And then if I’m always reaching over the back to grab my bag and there’s a kid still in their seat I’m going to see them!

Problem solved.

Look Before You Lock – Or Whatever Works For You

There are also several other great strategies outlined at Look Before You Lock including having a mental check list before getting out the car, a mirror for rear facing children, or opening the back door each and every time you get out of the car regardless of whether there’s a child there. Do whatever works for you!

The most important thing is that having a ritual, routine or habit, that works for you to ensure you don’t ever leave your baby in the car doesn’t mean you don’t love them enough to remember them. It means you love them so much you want to make sure they’re safe no matter what.

About Rachel Stewart

Rachel is the founder of Parenting Central Australia. She is raising two children, boy and girl, with her partner. She has a background in early childhood education, but right now is content to be a stay at home mum. She is passionate about birthing rights, breastfeeding and mental health. She enjoys crafting, drinking coffee (sometimes wine) and spending a little too much time on Facebook.

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  1. Kylie Travers

    I’ve seen a bunch of advertising in my area about this. Many people don’t understand how easy it can be to do (I never did but I understand with fatigue how easy it could be).

    The handbag trick is brilliant. I did similar, always put my stuff in the back.

  2. Bron Maxabella

    Now that is a clever strategy and one I’ve not heard of (it’s probably super common these days, but it’s been a while since my kids were little!) My only strategy back then was having 3 kids under 4 – someone was always yelling, so I knew they were there.

  3. Natalie Peck McNamara

    I never thought of that about your handbag. The ads recently on the radio always make me sad about leaving a baby in the car.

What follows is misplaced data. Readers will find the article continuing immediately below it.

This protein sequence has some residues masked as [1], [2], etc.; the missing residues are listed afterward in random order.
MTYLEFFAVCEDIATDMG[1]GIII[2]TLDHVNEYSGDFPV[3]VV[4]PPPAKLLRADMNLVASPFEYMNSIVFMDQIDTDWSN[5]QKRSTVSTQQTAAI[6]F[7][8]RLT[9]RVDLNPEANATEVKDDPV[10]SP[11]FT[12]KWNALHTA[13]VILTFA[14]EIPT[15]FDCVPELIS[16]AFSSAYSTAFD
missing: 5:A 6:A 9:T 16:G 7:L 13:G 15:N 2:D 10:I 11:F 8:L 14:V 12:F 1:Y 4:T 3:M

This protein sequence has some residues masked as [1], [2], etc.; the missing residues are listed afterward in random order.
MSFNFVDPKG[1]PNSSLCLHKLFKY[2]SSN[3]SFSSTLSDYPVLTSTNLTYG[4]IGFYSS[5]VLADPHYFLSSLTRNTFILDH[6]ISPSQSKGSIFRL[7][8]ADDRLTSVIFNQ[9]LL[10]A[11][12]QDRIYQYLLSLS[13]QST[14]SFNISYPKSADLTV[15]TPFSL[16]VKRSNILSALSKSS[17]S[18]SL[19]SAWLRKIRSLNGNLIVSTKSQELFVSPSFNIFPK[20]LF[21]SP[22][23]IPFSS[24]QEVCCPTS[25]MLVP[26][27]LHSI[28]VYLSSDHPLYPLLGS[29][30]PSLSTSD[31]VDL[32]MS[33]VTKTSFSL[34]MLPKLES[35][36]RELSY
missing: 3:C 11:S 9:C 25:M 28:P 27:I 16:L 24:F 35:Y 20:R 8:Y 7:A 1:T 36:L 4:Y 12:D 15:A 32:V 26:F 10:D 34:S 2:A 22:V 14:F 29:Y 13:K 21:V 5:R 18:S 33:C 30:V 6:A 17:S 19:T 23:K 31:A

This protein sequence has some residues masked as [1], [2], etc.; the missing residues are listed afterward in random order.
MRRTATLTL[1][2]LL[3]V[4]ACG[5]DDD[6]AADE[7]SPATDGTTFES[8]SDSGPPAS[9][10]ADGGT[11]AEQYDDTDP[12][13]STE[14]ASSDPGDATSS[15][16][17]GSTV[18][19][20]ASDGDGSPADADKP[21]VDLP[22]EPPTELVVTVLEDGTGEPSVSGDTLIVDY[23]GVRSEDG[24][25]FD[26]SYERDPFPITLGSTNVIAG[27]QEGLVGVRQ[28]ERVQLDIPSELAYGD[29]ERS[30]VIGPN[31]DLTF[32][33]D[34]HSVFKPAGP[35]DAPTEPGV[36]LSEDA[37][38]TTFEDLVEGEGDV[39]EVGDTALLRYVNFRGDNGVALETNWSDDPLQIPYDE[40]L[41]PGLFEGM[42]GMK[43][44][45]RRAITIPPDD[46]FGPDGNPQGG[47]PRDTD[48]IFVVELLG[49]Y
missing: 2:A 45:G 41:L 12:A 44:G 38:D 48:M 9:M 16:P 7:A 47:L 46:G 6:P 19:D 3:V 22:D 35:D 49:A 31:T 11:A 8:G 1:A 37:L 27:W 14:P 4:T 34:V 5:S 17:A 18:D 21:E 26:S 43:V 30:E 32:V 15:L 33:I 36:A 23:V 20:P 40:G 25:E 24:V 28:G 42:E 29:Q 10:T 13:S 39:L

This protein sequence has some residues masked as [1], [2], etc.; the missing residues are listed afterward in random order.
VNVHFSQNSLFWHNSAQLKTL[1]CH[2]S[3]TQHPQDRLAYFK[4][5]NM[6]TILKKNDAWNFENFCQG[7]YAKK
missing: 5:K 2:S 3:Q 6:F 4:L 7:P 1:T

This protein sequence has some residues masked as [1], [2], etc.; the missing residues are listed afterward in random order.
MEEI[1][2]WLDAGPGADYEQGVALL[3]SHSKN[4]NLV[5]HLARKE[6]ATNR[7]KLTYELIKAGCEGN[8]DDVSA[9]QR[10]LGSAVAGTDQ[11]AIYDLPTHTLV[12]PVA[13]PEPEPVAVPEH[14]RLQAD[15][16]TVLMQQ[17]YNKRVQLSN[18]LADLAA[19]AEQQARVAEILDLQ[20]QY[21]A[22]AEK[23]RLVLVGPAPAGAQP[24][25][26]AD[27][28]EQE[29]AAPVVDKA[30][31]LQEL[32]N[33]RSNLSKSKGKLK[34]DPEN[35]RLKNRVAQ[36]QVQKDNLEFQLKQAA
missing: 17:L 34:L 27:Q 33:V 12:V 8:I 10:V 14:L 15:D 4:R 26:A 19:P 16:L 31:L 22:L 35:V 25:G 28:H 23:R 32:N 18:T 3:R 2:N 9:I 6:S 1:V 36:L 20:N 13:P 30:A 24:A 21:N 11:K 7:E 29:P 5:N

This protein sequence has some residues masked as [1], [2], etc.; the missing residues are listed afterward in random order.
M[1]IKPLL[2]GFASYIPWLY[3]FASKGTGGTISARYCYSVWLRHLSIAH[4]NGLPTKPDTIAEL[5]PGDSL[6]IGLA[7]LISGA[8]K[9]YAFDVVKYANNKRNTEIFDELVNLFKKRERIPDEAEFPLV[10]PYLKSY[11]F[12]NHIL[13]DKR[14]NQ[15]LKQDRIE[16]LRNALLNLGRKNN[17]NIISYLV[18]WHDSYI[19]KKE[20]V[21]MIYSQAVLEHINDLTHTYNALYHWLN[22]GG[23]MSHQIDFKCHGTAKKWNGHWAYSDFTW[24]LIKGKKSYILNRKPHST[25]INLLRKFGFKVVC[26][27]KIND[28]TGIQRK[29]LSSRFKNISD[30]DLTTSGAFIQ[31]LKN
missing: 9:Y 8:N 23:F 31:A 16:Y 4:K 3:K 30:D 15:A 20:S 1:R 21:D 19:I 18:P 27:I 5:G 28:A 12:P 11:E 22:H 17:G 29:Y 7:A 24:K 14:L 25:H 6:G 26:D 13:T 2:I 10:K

4. Christine Knight Thomas

    Oh that’s a great idea. Sometimes I get in the car to go pick my daughter up and even then I have a brief moment of panic thinking “I did take her out and drop her at school didn’t it??” It’s a real fear.

  5. This is a great idea!! I’ve never forgotten my child but can see how in a sleep deprived state you maybe could. Any idea like this to help parents is a good one.

  6. Kell Kelly

    This is a great idea!! I’ve never forgotten my child but can see how in a sleep deprived state you maybe could. Any idea like this to help parents is a good one.

  7. Jess Ralph

    Such a scary thing that could so easily happen. Leaving your handbag in the back is a great idea.

  8. Kirsty Russell

    I once forgot to drop my daughter off at her daycare – I drove straight past, on autopilot, on my way to work. Thank goodness I remembered not long after and turned around to take her back. But it jolted me into action too – I made sure it never happened again!

  9. Tash Laughton

    What a great idea. I never really knew the impact of sleep deprivation until I had kids

  10. Bronwyn Brady

    That’s such a good idea! Our strategy is to text each other “How was drop off?” Right after we would arrive at work. As we each take different kids different days it’s constantly a consideration.

  11. Lauren Elise Threadgate

    Ugh I have never been overly concerned about this but maybe I should be! I am pretty bad for absent-minded behaviour 😬

  12. Bryony Sumner

    Clever idea – I was taught to leave one shoe in the back seat with the same principles in mind. Everyone says they would never leave a child in the car but you’re definitely not yourself as a new (sleep deprived) parent. Great share x